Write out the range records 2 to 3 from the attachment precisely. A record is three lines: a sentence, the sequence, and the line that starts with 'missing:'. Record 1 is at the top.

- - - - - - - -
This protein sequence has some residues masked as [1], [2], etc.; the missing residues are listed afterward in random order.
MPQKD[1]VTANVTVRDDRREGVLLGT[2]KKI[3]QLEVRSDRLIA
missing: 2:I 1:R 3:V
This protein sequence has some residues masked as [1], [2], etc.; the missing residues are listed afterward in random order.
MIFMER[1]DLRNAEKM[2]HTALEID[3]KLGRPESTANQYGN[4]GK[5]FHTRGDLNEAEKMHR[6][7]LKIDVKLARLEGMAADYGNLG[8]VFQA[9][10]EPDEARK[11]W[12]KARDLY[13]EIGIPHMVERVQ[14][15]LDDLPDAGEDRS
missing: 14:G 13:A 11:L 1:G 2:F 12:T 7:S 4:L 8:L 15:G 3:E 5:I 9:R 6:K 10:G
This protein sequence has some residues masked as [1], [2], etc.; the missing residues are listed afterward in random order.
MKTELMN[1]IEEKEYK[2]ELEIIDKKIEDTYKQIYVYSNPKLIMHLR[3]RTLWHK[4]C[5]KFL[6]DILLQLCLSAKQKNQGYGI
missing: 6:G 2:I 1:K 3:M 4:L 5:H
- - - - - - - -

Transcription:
This protein sequence has some residues masked as [1], [2], etc.; the missing residues are listed afterward in random order.
MIFMER[1]DLRNAEKM[2]HTALEID[3]KLGRPESTANQYGN[4]GK[5]FHTRGDLNEAEKMHR[6][7]LKIDVKLARLEGMAADYGNLG[8]VFQA[9][10]EPDEARK[11]W[12]KARDLY[13]EIGIPHMVERVQ[14][15]LDDLPDAGEDRS
missing: 14:G 13:A 11:L 1:G 2:F 12:T 7:S 4:L 8:L 15:G 3:E 5:I 9:R 6:K 10:G
This protein sequence has some residues masked as [1], [2], etc.; the missing residues are listed afterward in random order.
MKTELMN[1]IEEKEYK[2]ELEIIDKKIEDTYKQIYVYSNPKLIMHLR[3]RTLWHK[4]C[5]KFL[6]DILLQLCLSAKQKNQGYGI
missing: 6:G 2:I 1:K 3:M 4:L 5:H